While the basic precepts of the game appear to be tossing a set of dice and fibbing about your score, an unwritten rule of Perudo is that players enjoy a modicum of public recognition. Simon Callow, Keith Allen and Mariella Frostrup all practice the ancient Peruvian pursuit, with Sting the unlikely champion of untruth. On Wednesday, in the salubrious surroundings of the Cafe Royal, such gaming glitterati will chance their arm against talented nobodies garnered from a number of regional heats.
Famous or not, those who play Perudo get to employ a repertoire of satisfyingly exotic expletives and indulge in some dubious South American mythology. Suspected frauds are upbraided with the cry of "dudo" - Spanish for "I doubt" - and those with a dog's chance of winning are branded "Palafico", or "Paleface". Dirty cheats have their souls interred for 10,000 years in the bottomless depths of Lake Titicaca and can achieve salvation only "through the true love of an armadillo".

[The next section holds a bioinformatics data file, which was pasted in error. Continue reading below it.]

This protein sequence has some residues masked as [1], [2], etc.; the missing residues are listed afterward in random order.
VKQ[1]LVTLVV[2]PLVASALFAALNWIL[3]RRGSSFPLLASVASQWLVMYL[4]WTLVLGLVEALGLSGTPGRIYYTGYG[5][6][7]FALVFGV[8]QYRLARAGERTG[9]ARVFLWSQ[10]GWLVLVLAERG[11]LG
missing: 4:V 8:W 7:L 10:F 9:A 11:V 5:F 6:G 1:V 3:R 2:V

Fry, who will compere the tournament, calls Perudo "a great social game", since you can "talk and have fun while you're playing it and you don't need to concentrate terribly hard". One of his most memorable contests was spent in the company of the late Peter Cook, a known armadillo fancier, who he describes as "quite an eccentric player. He would sometimes go the whole round without even looking at his dice."
He laughs at the idea of "Celebritudo", arguing that the game is simply "bloody good fun". Whatever else, the first national tournament promises a great deal more excitement than the micturition wrangles of this year's Scrabble contest.
The Dubarry Suite, The Cafe Royal, 68 Regent St, London W1, 7.15pm Wed 6 DecReuse content